Subject: Re: Lehman Report, Software patents, and more
From: Mike Stump <mrs@cygnus.com>
Date: Thu, 27 Oct 1994 14:39:17 -0700

In article <m0qdWPM-000I8SC.cygnus.fsb@crynwr.com> you write:
>I'm suggesting that free software businesses might be economically
>more efficient IF they can solve the problem of software creation.
>So far Cygnus has done a good job (see gnu.announce).

Well, I sometimes wonder if we solve it or not.  In some respects we
do, in some we don't.

What we seem to be doing now, is to skim off the top, and use this
extra money to fund R&D, just like a normal company.  But is our
ability to do this temporary, as we don't have any direct competitors
that try and underbid us with our own product in the same market
segment, or is it a permanent feature?  I don't know.

Right now we run somewhere between 1-5% on research and initial
development.

But in general, the free software model does favor status quo, and no
innovation in some respects.  But, I think one also has to look at the
big picture of free software.  Because it is free, that means people
that might feel like innovating (for whatever reason) have a lowered
cost (as the basic software is free) to innovate.  Also, they are
definitely a superset of people that would innoate in the non-free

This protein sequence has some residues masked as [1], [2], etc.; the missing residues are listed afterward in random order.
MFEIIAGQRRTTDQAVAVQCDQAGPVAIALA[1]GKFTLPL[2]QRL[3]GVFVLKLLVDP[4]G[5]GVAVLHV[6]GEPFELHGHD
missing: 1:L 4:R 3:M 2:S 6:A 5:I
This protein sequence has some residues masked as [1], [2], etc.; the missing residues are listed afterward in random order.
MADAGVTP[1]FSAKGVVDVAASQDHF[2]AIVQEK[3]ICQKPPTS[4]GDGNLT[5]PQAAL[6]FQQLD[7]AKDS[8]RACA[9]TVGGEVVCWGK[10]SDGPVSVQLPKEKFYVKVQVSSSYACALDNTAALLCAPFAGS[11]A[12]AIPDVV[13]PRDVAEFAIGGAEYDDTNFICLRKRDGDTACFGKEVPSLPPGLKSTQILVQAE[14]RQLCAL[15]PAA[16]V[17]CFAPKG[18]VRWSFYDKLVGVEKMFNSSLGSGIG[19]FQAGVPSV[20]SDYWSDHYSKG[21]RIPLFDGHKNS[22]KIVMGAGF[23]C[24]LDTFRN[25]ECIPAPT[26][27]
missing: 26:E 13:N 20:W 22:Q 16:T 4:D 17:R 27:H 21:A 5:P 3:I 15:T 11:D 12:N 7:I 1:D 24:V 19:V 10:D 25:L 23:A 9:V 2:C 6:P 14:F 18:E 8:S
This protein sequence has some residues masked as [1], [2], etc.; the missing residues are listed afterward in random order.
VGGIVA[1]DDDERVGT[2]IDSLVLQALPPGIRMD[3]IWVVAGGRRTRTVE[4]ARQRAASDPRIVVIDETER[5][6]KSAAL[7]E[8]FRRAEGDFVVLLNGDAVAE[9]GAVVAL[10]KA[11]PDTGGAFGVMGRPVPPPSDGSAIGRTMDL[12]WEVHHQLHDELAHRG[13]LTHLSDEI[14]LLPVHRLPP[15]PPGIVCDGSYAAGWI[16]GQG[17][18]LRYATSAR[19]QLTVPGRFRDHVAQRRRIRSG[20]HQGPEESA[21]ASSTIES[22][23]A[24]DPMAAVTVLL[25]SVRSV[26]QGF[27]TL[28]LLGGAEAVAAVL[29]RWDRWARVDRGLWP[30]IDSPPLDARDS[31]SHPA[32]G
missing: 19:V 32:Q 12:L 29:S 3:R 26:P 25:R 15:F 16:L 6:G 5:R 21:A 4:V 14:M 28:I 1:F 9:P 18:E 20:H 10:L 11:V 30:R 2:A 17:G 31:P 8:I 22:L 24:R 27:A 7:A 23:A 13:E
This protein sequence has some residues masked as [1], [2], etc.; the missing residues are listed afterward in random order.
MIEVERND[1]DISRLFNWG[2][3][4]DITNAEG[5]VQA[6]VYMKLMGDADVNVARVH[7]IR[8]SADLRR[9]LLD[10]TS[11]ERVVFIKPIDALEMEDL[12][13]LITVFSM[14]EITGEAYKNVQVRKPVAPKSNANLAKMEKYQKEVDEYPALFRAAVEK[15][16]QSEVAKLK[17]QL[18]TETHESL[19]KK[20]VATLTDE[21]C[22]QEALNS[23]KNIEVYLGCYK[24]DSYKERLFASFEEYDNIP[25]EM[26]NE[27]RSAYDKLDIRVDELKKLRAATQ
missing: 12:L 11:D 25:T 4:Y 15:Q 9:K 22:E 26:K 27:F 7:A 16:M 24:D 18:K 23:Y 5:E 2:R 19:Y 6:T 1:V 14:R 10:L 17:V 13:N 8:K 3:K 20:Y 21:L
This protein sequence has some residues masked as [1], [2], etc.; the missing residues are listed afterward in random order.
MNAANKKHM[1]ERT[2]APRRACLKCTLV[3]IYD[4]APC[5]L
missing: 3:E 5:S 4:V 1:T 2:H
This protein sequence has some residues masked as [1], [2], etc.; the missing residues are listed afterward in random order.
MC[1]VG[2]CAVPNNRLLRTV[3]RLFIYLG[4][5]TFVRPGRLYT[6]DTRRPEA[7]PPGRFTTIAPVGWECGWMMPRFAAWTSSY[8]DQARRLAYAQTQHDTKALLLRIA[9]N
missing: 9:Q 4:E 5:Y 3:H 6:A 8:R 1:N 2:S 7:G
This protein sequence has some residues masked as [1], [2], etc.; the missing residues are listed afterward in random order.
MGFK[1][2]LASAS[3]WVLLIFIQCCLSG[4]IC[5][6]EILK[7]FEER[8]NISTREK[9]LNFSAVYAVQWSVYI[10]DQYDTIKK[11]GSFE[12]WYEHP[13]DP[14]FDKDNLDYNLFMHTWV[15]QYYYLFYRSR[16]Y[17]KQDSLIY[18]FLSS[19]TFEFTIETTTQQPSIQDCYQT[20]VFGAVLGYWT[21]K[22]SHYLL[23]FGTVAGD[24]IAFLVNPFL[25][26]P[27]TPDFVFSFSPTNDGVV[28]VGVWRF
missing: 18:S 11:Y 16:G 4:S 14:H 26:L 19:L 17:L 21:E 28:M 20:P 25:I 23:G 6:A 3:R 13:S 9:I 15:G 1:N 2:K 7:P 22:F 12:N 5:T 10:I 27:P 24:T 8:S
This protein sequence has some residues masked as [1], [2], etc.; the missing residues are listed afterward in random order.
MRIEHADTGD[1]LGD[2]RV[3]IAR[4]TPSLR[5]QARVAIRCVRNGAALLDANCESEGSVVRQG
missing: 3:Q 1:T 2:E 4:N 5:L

case.

I mean, look at TCL.  I see these neat sounding things, like
multimedia-ready mailers for TCL/Tk, work-group enablers, Interface
Builders and the like.  I call this raw innovation.  Also, look at
good old emacs, it now has a built in adventure game, just in case you
get bored, isn't that innovation?  I think that the innovativeness in
the shear number of people that could innovate, if they desire to,
despite the fact they are each, less likely to innovate when compared
to someone that is paid full time to innovate, might outweigh the
innovativeness of the smaller, but more motivated innovators of
traditional software.

But, the only way to know for sure, is to try and expand the fsb
business, and see if in general the companies can be innovative and
remain that way.

Cygnus is adding exception handling support and run time type
information to g++, this is innovation, isn't it?

But you may ask, is this type of innovation the same as creatation, or
is creation something else.  I donno.  Maybe it is just small scale
creatation.  This might led to another interesting question, if all
the software in the world were free, would be need large scale
software creation?  Or only little bits of innovation here and there?
I contend, that the goal, is to _make_ it such that we only ever need
a little innovation here, and a little there to do software,
regardless if free software works or not.